Dunbar seems to go with whatever is the fashion as he perceives it. His PhD was about the formation of hierarchies in animals -- the fashion of the day, but a thing that Mech abandoned and Semyonova later proved totally wrong. After that dominance PhD, Dunbar suddenly made career by publicizing what Karen Pryor had already published as if it was his own. That was good for dogs, so no problem there. But lately, he's been hooking up with Cesar Millan. Aside from the pit bull question, this is clearly strange development in a man who was all Karen Pryor until recently. I wonder if we'll soon be seeing Dunbar telling that it's really much better to choke your dog half to death...if only you give the dog a treat after.
| 10/10/2012 9:20 PM |
I have read Alexandra's explanation of the genetic component of working dog behavior, and I just now put it together with an old saying:
If all you have is a hammer, everything looks like a nail.
Give a boy a hammer, and he will find that everything he encounters needs pounding. (goes for girls too of course)
The genetic behaviors bred into working dogs dictate how they will interact with their environment, whether appropriate or not.
| 10/11/2012 3:38 PM |
Your hammer adage also works for Dunbar and other behaviorists. They make their living off of manipulating nurture and environment to influence dogs. They have studied how to do this. They have dedicated their lives to it. Well, no wonder, with that "hammer" they think all dog behavior is the fault of humans and that dogs are nearly a tabula rasa. Dunbar is a tool, and nutters love to bring him up for a faulty argument from authority.
| 10/12/2012 10:38 PM |
DubV, I do believe that most of these big-name gurus made the genuine mistake you describe when the pit bull problem first became clear. Say, late 1980s, early 1990s. Twenty-some years along, I think something else is going on. Most of all that their egos don't allow them to say 'oops, we made a mistake.' But also that they've discovered how lucrative it is to pander to the pit bull lobby. Ego and personal finances above the interests of any animal, including the pit bull's.
Evidence of this is clear in at least one guru case: Jean Donaldson. She is (was?) this past decade working on a PhD in evolutionary biology. This means she must have been exposed to the freshman level course that explains natural and artificial selection, reproductive isolation, and so on. Yet still she kept saying 'it's all in how you raise 'em' until very recently, when she finally, grudgingly, admitted that genes might play some small role...but continues to add that you can clicker-train aggression out of a pit bull.
Makes you wonder if she thinks you can really and truly clicker-train a pointer never to point, not even when you're not looking.
I agree with you that the bunch of them have made themselves into tools for the pit nutters, but I'm much more skeptical than you are that there's any honest tunnel vision involved.
| 10/13/2012 2:49 AM |
Animal Behaviorists make money on both ends of the dangerous dog problem...Defending owners and helping to sue them as "Expert Witnesses".
Then you have the $300 an hour training sessions.
One noted AB was successfully sued for $1 Million after a Pit Bull he was training attacked a pedestrian. A few years later he was testifying for a City with BSL against the Nutters for a fee.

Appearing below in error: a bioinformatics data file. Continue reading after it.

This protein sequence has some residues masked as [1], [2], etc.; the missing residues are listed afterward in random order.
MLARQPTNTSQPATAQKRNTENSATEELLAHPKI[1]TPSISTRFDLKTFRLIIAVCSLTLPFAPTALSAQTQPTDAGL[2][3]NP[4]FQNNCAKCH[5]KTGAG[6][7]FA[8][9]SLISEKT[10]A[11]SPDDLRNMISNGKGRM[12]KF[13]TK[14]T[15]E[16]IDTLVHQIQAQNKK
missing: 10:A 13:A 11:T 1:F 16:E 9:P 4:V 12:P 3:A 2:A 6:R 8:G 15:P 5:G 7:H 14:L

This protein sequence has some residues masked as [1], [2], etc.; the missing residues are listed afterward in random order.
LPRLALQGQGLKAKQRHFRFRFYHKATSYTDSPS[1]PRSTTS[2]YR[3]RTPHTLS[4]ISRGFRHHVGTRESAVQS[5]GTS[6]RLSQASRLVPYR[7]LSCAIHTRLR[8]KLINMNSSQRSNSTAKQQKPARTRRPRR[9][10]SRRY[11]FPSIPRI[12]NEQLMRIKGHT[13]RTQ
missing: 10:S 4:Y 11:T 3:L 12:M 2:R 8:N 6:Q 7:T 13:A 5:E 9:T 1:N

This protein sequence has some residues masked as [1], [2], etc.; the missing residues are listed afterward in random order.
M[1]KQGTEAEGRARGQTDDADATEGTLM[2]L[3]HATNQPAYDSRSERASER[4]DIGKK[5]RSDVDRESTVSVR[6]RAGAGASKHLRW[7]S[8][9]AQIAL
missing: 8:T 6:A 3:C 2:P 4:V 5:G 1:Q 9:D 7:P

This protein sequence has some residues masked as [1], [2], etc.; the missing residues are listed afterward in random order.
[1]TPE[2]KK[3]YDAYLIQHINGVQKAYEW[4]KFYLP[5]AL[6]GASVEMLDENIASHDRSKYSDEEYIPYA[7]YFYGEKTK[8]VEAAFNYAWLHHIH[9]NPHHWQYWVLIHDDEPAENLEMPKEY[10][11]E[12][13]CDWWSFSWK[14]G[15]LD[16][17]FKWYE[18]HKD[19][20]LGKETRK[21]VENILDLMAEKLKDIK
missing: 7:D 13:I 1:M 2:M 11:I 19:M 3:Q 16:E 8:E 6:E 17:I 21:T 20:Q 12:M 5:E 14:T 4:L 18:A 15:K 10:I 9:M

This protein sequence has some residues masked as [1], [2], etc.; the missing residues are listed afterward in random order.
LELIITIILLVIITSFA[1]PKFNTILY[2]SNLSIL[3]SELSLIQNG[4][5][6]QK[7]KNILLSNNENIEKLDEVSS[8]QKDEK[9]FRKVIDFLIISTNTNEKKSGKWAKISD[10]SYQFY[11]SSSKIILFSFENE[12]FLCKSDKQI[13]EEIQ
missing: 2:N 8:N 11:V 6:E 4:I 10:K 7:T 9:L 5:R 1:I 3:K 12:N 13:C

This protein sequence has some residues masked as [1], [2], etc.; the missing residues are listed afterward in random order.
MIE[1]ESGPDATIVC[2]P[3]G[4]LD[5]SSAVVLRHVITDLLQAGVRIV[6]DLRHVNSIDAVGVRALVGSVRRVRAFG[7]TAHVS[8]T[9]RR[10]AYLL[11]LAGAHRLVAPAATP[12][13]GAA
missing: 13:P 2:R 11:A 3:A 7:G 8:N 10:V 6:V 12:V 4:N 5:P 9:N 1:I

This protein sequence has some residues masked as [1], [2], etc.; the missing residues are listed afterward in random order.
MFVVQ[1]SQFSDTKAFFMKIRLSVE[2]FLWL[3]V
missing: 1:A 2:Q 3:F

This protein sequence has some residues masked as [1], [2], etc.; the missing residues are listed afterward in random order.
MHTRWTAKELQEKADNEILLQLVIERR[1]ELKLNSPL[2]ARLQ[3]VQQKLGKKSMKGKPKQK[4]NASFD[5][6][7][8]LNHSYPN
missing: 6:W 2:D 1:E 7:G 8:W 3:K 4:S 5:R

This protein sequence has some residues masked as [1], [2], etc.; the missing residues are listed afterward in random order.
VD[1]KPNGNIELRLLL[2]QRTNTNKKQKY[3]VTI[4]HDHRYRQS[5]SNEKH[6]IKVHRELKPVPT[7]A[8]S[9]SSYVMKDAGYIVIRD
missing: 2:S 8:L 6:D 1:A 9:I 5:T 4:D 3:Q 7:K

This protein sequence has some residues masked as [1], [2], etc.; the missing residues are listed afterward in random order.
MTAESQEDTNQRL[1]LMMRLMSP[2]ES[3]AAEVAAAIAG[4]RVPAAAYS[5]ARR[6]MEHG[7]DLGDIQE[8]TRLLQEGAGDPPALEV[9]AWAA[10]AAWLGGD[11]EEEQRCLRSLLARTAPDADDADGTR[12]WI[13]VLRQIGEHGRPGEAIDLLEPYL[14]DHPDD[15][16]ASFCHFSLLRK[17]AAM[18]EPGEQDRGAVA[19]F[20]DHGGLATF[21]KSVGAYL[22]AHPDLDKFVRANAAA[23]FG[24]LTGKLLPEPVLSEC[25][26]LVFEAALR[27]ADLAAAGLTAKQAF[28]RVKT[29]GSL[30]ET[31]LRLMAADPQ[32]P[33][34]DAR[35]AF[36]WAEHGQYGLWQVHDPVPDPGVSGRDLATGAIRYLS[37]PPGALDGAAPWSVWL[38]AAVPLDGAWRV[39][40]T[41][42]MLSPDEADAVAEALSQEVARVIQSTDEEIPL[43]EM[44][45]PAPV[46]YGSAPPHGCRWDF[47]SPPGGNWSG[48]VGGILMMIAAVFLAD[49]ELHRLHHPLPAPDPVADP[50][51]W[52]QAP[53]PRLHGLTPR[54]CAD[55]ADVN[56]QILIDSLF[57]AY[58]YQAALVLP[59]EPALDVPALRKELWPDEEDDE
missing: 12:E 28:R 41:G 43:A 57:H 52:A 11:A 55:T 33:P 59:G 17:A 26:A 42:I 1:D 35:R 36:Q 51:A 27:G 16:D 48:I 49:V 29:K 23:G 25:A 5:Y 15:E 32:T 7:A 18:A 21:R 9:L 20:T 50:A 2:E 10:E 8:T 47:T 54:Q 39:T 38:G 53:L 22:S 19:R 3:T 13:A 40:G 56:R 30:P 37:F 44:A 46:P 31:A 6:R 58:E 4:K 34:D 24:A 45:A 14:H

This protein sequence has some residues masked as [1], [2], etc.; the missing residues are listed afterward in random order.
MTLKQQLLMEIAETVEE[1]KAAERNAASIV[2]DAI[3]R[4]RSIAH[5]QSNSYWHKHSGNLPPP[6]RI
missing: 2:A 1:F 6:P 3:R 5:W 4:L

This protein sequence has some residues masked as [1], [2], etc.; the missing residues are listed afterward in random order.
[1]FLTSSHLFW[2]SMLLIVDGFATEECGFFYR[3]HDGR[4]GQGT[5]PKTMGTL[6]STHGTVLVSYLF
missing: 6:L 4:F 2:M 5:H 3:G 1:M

They need the dangerous dog problem...victims be damned.
| 10/13/2012 12:58 PM |
As far as I can see, the only trainers/behaviorists that recognize the fact that pit bulls were selectively bred to display a dangerous form of aggression are Semyonova and Wilkes. It's sad, really.
I do think a lot of it has to do with the huge, vocal pit bull lobby. A trainer can admit that other breeds have traits that can make them problematic pets. I could, for instance, write a blog post noting that Jack Russell terriers are active dogs with high prey drives and no one would really disagree or get upset. For a long time, those terriers were selected for their prey drive and aptitude for work. They're really intense dogs and few people can handle them. Everyone also agrees that border collies or sled dogs are terrible pets for sedentary people, because they were selected for their athletic ability. That's generally an okay statement to make too.
However, if any behaviourist or trainer states the truth that pit bulls were selectively bred for the sadistic 'sport' of dog fighting and therefore shouldn't be marketed as family pets, a whole contingent of pit bull fanatics will have the behavioral equivalent of a nuclear meltdown. They'll gang up on any person who tells the truth about the breed's history. You have to have a thick skin to withstand that. Any trainer or behaviorist who also admits that pit bulls have been/are selectively bred for aggression will lose a lot of money (due to loss of clients), again due to the fighting dog lobby.
However, denying the pit bull's history and calling them "nanny dogs" is immoral, in my opinion. It encourages people to get these dogs as family pets and that often leads to the disfigurement or death of a child. Pit bulls are also a danger to other pets. Most, if not all, of the pit bull maulings that occurred this year (and the last year and the year before that, etc) were committed by family pets. It also makes no sense for supposed 'dog lovers' to promote a breed that was bred to destroy other dogs in a horrid, brutal 'sport.'
| 10/14/2012 7:55 AM |
I don't know. I always felt that if you had to shoot an animal multiple times to stop it from killing, then it probably is not a safe family pet. Even the most dangerous humans usually only need to be shot once.
Common sense, no? Thank you, Alexandra Semyonova, for yours.